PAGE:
Hypertension Control in Ambulatory Care Patients with Diabetes

Controlling hypertension is important for people with diabetes, yet a majority of patients studied in diverse primary care settings do not have their blood pressure under control, in accordance with the American Diabetes Association recommended level of 130/80 mm Hg.

Using a national sample of 1,313 patients ages 30 and older diagnosed with both type 2 diabetes and hypertension, this study evaluated a broad cross section of patients in various care settings.

Key Findings:

  • A large proportion of the study population continues to have inadequately controlled levels of blood pressure.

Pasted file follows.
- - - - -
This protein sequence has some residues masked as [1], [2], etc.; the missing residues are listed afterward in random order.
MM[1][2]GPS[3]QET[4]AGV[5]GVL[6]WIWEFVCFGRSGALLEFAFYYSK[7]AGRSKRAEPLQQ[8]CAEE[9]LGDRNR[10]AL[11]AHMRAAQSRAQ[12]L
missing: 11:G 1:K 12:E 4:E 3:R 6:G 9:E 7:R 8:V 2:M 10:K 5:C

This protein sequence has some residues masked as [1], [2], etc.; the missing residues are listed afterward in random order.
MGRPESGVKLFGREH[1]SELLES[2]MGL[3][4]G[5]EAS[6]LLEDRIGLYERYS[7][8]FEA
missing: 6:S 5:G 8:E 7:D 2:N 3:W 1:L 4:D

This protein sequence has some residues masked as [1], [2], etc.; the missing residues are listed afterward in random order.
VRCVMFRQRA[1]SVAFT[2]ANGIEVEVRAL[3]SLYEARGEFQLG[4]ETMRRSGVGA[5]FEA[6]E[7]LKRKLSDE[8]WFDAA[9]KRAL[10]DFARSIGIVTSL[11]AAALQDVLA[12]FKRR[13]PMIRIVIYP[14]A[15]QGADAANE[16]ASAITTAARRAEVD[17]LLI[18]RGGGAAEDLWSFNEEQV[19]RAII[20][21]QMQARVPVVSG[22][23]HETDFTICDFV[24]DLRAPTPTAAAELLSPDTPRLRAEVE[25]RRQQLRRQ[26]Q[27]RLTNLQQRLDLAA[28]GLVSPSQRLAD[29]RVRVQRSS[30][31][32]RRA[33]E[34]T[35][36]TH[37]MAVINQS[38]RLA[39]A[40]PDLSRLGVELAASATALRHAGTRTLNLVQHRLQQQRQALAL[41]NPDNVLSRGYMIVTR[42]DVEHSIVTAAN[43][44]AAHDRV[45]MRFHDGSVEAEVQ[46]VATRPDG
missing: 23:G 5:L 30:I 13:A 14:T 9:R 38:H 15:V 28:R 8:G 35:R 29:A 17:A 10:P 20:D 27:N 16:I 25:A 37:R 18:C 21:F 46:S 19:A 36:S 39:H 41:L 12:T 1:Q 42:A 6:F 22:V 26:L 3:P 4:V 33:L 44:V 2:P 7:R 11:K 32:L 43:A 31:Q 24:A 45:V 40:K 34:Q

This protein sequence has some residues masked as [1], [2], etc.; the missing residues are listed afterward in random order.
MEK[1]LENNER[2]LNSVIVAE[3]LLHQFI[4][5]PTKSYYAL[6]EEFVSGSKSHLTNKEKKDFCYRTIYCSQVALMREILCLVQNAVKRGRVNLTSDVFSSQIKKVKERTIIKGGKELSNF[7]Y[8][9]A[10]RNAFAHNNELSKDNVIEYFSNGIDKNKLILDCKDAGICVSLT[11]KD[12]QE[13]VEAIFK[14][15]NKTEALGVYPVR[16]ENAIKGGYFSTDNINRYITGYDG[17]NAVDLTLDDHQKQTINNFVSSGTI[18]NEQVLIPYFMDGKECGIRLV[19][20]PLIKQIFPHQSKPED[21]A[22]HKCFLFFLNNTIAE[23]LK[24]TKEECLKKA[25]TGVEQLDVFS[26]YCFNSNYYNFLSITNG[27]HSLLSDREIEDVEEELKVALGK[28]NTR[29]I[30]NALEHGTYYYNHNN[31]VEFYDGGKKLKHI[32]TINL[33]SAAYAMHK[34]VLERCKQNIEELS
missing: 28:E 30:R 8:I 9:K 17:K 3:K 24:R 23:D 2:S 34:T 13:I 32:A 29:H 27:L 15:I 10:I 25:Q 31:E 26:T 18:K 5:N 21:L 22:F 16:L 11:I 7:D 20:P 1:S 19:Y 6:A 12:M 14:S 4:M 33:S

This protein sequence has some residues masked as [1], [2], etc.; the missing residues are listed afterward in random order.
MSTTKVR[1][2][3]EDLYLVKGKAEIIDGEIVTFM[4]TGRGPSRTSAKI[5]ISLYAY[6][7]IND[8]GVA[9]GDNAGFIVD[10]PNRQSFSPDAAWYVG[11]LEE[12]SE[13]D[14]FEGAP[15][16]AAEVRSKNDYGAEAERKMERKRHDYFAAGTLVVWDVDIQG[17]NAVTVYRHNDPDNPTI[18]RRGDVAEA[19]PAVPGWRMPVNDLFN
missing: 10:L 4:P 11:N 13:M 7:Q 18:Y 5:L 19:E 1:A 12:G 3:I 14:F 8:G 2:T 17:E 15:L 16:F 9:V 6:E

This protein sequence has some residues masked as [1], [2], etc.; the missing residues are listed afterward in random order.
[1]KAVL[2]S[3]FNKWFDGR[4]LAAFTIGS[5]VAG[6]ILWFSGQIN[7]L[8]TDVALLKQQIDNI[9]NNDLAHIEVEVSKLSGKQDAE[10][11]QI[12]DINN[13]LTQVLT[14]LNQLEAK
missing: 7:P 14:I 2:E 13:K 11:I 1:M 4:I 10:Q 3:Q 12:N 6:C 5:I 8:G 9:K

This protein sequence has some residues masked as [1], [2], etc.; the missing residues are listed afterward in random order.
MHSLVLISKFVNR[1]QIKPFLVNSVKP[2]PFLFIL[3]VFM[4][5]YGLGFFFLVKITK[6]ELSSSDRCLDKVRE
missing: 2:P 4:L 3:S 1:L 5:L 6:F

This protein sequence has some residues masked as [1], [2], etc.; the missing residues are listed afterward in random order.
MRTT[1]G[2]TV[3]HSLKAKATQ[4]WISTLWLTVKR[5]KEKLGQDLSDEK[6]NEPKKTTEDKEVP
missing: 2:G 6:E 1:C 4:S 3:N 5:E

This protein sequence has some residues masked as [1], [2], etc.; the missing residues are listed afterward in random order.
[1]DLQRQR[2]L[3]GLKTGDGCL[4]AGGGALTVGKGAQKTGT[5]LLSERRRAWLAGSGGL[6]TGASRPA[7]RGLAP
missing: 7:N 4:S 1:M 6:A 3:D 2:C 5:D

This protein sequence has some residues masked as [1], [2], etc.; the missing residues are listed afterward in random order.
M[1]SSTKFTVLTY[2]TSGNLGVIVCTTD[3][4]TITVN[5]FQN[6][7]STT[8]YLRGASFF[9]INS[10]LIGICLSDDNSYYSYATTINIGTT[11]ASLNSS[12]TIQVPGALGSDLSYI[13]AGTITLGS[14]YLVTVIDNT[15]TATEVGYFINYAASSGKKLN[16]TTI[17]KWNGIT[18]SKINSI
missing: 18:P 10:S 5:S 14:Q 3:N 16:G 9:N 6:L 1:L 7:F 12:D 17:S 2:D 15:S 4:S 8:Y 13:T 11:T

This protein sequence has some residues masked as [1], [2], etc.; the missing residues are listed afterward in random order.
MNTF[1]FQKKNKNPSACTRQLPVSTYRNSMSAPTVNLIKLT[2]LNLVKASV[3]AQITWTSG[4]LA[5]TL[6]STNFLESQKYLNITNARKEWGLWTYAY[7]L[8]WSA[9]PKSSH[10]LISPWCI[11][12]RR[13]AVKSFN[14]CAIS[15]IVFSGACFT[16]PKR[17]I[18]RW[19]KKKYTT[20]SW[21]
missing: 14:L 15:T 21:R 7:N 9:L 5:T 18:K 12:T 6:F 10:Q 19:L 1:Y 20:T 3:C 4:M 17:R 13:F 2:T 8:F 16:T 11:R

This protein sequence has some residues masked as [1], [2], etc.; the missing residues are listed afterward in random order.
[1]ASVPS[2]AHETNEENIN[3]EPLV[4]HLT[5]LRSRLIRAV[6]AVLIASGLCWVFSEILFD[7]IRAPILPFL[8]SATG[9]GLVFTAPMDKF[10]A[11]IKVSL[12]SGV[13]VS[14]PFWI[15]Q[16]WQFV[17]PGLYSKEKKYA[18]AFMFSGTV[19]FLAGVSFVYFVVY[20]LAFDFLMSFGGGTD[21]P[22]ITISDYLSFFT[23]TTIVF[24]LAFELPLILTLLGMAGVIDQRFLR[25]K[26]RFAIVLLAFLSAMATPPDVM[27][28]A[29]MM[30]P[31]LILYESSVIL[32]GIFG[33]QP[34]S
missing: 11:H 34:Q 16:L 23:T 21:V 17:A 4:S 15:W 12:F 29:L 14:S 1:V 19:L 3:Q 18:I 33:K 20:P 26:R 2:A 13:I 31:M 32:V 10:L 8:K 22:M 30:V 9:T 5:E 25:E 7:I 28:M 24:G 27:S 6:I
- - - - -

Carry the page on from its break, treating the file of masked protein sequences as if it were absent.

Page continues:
• Approximately 28.7 percent of the patients achieved blood pressure control at the recommended level of 130/80 mm Hg, while 57.0 percent of patients achieved minimal control at the level of 140/90 mm Hg.
  • Those patients receiving care at academic medical centers had a higher probability of hypertension control than those treated at other health care locations.

This study shows that inadequate hypertension control is common among people with diabetes in all types of health care settings and that care-setting specific policies may prove useful for improving blood pressure control. While the type of clinical care is known to affect the outcome of patients reaching their goal, further research is warranted.